Veterinary – Misc.
WV HB4548 establishing a state veterinary blood bank.
WV HB4621 prohibiting boards from restricting practice.
Veterinary – Loan Programs
WA SB5753 expands the veterinary board from seven to nine. Changes the quorum rule from four to “a majority of the board members appointed and serving constitutes a quorum for the transaction of board business. the affirmative vote of a majority of a quorum of the board is required to carry a motion or resolution, to adopt a rule, or to pass a measure. Stipulates which positions must be licensed.
WA HB1852 requiring drug information to be translated into 15 languages.
WSVMA member publishes wellbeing book for the veterinary profession
Dr. Sonja Olson, Vancouver, clinician health and wellbeing trainer for Blue Pearl has published a new book specifically for the veterinary profession. Dr. Olson is the author of Creating Wellbeing and Building Resilience in the Veterinary Profession, A Call to Life, which aims to help veterinary caregivers increase self-efficacy, decrease suffering, and increase sustainability in their mission to support animal health. The book was released on March 17.
Promising treatment for canine eating disorder
Washington State University College of Veterinary Medicine announced this week that Sildenafil, the generic version of the drug known as Viagra, could be the long-awaited remedy for a group of dogs with a rare disorder called megaesophagus.
On February 15, 2022, the Veterinary Examining Board (VE) submitted CR 21-062, a proposed rule in final draft form, to the chief clerk of each house of the legislature pursuant to s. 227.19 (2), Wis. Stats. Adopted 02/10/22
o Allows veterinarians to delegate additional veterinary medical acts to certified veterinary technicians and unlicensed assistants.
o Allows veterinarians to delegate the placement of intravenous catheters to unlicensed assistants under the direct supervision of the veterinarian present on the premises, per requests from stakeholders.
o Additional changes to the delegation of veterinary medical acts are included in the telehealth section of this summary.
- Adds definitions related to telehealth.
- Adds definitions related to veterinary consulting and clarifies that a consulting veterinarian or other consultant may not do any of the following:
o Visit the patient or client or communicate directly with the client without the knowledge of the attending veterinarian.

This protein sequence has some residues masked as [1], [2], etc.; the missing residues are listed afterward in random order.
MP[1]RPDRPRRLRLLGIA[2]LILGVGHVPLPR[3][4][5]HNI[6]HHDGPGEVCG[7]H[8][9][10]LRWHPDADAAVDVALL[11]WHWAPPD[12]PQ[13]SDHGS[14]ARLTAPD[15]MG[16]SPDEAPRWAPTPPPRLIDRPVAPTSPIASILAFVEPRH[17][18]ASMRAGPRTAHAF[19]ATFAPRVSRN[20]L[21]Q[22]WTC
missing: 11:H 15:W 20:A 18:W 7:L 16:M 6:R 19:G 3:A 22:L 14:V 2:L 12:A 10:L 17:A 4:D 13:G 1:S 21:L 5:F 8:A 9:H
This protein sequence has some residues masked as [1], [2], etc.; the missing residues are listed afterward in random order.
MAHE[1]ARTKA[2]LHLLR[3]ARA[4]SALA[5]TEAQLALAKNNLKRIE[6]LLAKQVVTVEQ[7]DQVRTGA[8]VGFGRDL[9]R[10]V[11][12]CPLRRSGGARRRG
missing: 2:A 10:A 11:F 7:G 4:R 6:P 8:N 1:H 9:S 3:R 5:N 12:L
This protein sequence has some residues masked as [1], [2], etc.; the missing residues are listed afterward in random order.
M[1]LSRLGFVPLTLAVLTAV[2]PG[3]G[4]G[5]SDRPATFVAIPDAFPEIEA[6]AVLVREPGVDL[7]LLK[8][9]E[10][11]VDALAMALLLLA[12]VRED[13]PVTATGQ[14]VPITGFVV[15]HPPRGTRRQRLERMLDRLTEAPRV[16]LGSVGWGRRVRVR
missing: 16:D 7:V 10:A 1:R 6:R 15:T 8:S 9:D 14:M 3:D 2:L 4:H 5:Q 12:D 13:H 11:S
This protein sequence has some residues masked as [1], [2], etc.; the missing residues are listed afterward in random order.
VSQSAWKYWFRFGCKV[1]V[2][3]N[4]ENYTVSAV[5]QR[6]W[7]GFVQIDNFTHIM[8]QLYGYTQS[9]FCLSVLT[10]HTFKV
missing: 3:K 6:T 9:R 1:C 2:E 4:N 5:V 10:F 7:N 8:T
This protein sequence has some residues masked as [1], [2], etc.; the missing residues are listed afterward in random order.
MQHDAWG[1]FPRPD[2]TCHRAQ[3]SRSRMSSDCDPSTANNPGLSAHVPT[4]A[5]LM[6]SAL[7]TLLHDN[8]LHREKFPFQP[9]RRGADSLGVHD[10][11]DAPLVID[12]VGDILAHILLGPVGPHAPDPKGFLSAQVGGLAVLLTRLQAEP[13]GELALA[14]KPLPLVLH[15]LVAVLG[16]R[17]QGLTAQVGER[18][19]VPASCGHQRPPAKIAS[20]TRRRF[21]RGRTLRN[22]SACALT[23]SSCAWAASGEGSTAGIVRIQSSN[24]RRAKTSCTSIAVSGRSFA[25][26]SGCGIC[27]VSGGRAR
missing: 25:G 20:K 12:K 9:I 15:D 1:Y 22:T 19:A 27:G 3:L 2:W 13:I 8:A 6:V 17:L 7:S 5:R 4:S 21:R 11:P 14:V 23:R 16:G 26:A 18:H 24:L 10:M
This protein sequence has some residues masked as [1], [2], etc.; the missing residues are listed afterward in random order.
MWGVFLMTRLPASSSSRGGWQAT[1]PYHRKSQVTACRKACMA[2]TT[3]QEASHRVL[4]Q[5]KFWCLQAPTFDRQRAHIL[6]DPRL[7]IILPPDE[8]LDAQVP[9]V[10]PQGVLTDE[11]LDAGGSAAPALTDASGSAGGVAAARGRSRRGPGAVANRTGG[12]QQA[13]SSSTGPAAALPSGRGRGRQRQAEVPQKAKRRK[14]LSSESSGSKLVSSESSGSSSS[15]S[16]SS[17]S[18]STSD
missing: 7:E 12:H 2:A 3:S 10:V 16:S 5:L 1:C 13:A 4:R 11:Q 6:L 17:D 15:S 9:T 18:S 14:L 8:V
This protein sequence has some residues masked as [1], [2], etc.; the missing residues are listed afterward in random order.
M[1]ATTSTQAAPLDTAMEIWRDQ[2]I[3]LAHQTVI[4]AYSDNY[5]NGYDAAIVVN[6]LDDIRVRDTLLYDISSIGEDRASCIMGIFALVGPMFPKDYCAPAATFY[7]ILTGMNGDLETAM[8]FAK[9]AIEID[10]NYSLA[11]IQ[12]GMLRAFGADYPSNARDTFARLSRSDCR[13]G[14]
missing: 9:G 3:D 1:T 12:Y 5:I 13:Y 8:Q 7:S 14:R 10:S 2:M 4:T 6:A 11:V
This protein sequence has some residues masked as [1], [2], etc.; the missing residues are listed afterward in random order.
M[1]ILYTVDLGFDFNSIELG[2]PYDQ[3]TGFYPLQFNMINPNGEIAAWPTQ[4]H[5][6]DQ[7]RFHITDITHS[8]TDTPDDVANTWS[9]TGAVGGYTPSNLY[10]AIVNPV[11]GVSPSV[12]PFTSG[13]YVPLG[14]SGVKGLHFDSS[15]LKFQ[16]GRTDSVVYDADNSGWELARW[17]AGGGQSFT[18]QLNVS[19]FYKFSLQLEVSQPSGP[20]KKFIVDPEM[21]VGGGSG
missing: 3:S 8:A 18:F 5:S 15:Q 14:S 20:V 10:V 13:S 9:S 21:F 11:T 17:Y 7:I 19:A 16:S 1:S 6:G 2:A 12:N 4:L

o Take charge of a case or problem without the consent of the attending veterinarian and the client.
- Clarifies that the practice of veterinary medicine takes place where the animal is located at the time of practice, in alignment with Wis. Stat. ss. 89.05 (1) and 89.02 (6).
- Clarifies that in order to practice veterinary medicine in Wisconsin a veterinarian must be licensed in Wisconsin and have an established veterinary-client-patient relationship (VCPR) with the client. A VCPR must be established via an in-person physical exam, or timely medically appropriate visits to the premises on which the patient is kept. It may not be established by telehealth technologies.
- Clarifies that the VCPR, once established, extends to other veterinarians within the practice, or relief veterinarians within the practice, that have access to, and have reviewed, the medical history and records of the animal.
- Clarifies that records must be kept, regardless of the encounter type.
- Clarifies, in accordance with Wis. Stat. s. 89.02 (8) (c), that an animal owner must be able to easily seek follow-up care or information from the veterinarian who conducts an encounter while using telehealth technologies.
- Expands the delegation of medical services to allow a veterinarian to delegate the following items to a certified veterinary technician (CVT) if the veterinarian is available to communicate via telehealth technologies within five minutes. Under current rules, these items may only be delegated to a CVT if the veterinarian is personally present on the premises.
o Performing diagnostic radiographic awake contrast studies not requiring general anesthesia.
o Sample collection via a cystocentesis procedure.
o Placement of intravenous catheters.
o Suturing of tubes and catheters.
o Fine needle aspirate of a mass.
Veterinary Examining Board (VE) Administrative Code Chapters Affected:
- Ch. VE 1 (Revised)
- Ch. VE 2 (Revised)
- Ch. VE 3 (Revised)
- Ch. VE 4 (Revised)
- Ch. VE 5 (Revised)
- Ch. VE 6 (Revised)
- Ch. VE 7 (Revised)
- Ch. VE 8 (Revised)
- Ch. VE 9 (Revised)
- Ch. VE 10 (Revised)
- Ch. VE 11 (Revised)
Related to: Veterinarians and veterinary technicians
WEDC, DATCP Expanding Funding for International Market Access Grants to Agribusinesses
MADISON, Wis. – The Wisconsin Department of Agriculture, Trade and Consumer Protection (DATCP), in collaboration with the Wisconsin Economic Development Corporation (WEDC), invites Wisconsin agribusinesses to apply for International Market Access Grants (IMAG) through April 1, 2022. The additional funding for these grants to agribusinesses is provided by the Wisconsin Initiative for Agricultural Exports (WIAE), which was proposed by Gov. Tony Evers in his 2021-23 biennial budget. The funds were recently released by the Joint Finance Committee.